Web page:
Europe’s highest-rated government bonds rose this week, pushing German two-year note yields down to a record minus 0.052 percent, as investors sought havens from the euro-area’s financial turmoil.
Austrian, French, Belgian and Finnish two-year yields fell to all-time lows this week and those on similar-maturity Dutch debt dropped below zero for the first time. The European Central Bank said overnight deposits from financial firms slid to the lowest since December as it ended paying interest on excess cash after cutting interest rates. Italian notes rose this week even after Moody’s Investors Service cut the nation’s credit rating.
“With no credible end in sight to the euro-zone debt crisis, bund yields continue to trend lower with the short-end trading in negative territory,” said Brian Barry, an analyst at Investec Bank Plc in London. “Despite remaining largely risk averse, investors who need to pick up yield are increasing exposure to the semi-core sovereigns that have maintained their high ratings.”
Germany’s two-year yield fell three basis points, or 0.03 percentage point, this week to minus 0.042 percent at 5 p.m. London time yesterday. The zero percent note maturing in June 2014 gained 0.06, or 60 euro cents per 1,000-euro ($1,223) face amount, to 100.08.
The five-year yield declined three basis points this week to 0.31 percent after dropping to a record 0.285 percent.
Banks in the 17-nation euro region deposited 324.9 billion euros at the ECB on July 11, down from 808.5 billion euros the previous day, the Frankfurt-based central bank said. That’s the least since Dec. 21. Policy makers reduced the main refinancing rate to a record 0.75 percent on July 5 and cut the deposit rate to zero to encourage financial companies to lend to other institutions, companies and households.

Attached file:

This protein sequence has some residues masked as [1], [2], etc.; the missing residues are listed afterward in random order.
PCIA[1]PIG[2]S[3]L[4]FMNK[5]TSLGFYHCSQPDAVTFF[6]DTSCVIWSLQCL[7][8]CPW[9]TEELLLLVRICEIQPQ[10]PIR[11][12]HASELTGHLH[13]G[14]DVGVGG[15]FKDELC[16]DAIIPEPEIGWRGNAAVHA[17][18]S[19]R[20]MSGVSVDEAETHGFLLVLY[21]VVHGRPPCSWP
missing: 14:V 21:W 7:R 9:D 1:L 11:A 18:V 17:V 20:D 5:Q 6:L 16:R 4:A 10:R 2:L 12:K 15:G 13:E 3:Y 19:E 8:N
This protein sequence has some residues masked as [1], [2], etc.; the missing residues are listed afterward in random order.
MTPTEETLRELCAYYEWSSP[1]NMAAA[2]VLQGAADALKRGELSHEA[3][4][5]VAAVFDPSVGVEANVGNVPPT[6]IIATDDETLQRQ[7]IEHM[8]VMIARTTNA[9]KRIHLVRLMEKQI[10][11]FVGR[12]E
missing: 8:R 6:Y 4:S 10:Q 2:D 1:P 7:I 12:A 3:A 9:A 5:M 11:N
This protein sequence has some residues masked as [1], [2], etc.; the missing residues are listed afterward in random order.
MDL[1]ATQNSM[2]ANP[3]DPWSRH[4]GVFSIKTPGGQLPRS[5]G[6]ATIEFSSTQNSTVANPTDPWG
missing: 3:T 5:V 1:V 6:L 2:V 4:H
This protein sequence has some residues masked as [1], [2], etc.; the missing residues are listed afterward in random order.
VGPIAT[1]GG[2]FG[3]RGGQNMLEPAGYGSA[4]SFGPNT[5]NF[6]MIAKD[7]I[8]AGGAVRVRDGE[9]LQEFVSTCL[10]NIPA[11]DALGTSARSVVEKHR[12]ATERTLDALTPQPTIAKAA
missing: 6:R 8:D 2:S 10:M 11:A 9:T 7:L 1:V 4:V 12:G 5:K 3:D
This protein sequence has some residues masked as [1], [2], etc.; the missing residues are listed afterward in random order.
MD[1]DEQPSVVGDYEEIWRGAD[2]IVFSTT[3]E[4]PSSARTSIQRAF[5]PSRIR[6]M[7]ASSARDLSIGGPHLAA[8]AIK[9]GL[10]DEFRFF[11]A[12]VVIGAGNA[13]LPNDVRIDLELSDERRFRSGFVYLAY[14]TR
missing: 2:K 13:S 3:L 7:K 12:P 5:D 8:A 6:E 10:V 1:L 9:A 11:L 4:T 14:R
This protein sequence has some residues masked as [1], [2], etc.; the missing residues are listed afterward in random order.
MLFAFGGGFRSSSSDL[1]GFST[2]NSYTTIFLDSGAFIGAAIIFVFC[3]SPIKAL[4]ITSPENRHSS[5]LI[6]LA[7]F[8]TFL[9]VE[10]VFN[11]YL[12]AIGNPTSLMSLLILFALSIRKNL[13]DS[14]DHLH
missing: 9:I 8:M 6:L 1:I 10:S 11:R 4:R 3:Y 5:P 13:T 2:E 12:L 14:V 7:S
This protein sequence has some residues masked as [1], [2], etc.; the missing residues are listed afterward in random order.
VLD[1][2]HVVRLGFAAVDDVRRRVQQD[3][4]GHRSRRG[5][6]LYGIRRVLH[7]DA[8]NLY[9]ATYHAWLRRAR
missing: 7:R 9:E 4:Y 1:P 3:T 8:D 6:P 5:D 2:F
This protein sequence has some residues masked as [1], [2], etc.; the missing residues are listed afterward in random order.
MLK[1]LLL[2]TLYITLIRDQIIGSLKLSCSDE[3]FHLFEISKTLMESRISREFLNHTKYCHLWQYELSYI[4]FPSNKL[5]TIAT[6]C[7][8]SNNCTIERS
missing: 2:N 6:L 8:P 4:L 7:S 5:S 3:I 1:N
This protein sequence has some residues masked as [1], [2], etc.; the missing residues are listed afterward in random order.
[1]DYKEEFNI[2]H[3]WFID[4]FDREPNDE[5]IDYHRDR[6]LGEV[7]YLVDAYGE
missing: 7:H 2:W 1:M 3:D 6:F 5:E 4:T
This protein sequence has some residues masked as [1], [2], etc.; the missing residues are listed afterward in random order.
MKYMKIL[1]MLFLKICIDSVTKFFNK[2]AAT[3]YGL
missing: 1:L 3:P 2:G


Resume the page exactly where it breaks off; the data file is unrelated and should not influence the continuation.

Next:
The yield on Austrian two-year notes dropped to a record- low 0.019 percent yesterday, while the Dutch two-year rate fell to minus 0.008 percent. Similar-maturity Belgian yields dropped as low as 0.265 percent, French yields reached 0.10 percent and Finnish rates fell to 0.008 percent.
Italian two-year notes advanced this week even as Moody’s cut the nation’s credit rating by two steps to Baa2 and reiterated its negative outlook. The yield declined 24 basis points to 3.62 percent.
Germany is scheduled to sell 5 billion euros of two-year notes on July 18. Spain will auction securities due between 2014 and 2019 on July 19, and France plans to sell debt maturing between 2015 and 2017 the same day.
German bonds have returned 4 percent this year, according to indexes compiled by Bloomberg and the European Federation of Financial Analysts. Italian securities gained 8.4 percent, and Spanish bonds lost 4.4 percent.
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